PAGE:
Researchers from Google’s UK-based artificial intelligence division DeepMind have collaborated with scientists from the University of Oxford to develop the world’s most advanced lip-reading software – and it probably reads lips better than you.
To accomplish this, the researchers fed thousands of hours of TV footage from the BBC to a neural network, training it to annotate videos based on mouth movement analysis with an accuracy of 46.8 percent.
For context, when tasked with captioning the same video, a professional human lip-reader proved to be almost four times less efficient, accurately guessing the right word only 12.4 percent of the time.
The research builds upon previously published work by the University of Oxford that used similar techniques to build a lip-reading app called LipNet that could read video recordings of volunteers speaking in simple sentences with an accuracy of over 90 percent.
However, unlike Oxford’s program, DeepMind’s software – dubbed “Watch, Listen, Attend, and Spell” – was trained and tested on much more challenging footage.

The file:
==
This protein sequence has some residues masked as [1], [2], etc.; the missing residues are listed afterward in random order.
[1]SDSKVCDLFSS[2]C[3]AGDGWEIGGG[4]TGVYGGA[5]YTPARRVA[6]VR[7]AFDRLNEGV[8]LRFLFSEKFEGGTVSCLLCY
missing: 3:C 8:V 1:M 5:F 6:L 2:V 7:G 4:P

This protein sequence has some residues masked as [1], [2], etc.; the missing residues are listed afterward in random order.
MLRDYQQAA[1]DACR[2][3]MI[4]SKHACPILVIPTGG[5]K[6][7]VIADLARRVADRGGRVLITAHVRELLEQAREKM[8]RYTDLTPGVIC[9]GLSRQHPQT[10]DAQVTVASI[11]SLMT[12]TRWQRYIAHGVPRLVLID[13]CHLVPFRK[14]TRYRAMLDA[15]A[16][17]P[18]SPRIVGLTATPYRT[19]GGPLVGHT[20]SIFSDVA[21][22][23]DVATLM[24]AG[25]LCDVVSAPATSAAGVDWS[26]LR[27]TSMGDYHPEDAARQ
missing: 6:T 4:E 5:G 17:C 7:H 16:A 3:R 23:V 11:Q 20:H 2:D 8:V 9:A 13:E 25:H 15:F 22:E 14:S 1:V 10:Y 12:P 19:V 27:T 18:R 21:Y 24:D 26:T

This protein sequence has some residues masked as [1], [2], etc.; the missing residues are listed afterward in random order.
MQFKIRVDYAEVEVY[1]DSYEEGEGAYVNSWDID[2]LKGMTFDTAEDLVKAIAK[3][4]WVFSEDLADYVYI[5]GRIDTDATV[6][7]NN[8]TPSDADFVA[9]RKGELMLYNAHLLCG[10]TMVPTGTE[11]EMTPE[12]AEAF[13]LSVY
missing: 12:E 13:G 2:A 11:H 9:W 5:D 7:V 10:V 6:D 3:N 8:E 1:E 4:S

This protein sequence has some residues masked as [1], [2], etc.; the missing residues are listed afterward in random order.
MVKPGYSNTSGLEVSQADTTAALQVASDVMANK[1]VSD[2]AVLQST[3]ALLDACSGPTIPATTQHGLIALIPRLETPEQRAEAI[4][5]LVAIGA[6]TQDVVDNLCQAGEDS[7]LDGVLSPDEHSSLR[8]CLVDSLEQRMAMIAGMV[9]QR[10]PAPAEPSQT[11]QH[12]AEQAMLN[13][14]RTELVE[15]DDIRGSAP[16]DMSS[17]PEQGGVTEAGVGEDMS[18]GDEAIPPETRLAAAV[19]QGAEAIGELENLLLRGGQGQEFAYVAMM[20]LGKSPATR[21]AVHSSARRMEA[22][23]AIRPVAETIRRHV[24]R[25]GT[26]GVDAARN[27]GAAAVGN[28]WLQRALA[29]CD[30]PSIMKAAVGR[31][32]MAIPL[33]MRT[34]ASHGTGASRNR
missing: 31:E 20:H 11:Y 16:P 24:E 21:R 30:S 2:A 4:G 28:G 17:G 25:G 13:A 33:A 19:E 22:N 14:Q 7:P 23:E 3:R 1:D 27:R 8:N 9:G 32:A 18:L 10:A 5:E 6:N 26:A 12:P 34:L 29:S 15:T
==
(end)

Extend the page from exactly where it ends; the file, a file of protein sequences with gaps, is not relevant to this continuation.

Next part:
In the process, Google’s neural network watched 5,000 hours of footage from popular TV shows including Newsnight, Question Time and The World Today. The videos featured over 110,000 different sentences and approximately 17,500 unique words. By comparison, LipNet read a total of 51 unique words.
Here’s how the Google researchers sum up the scope and goals of their study:
The goal of this work is to recognise phrases and sentences being spoken by a talking face, with or without the audio. Unlike previous works that have focussed on recognising a limited number of words or phrases, we tackle lip reading as an open-world problem – unconstrained natural language sentences, and in the wild videos
Deep Mind speculates that besides coming in handy to individuals with impaired hearing, the newly developed software could also support a wide range of applications, including annotating films as well as communicating to digital assistants like Siri and Alexa simply by using lip gestures.
Via: The Next Web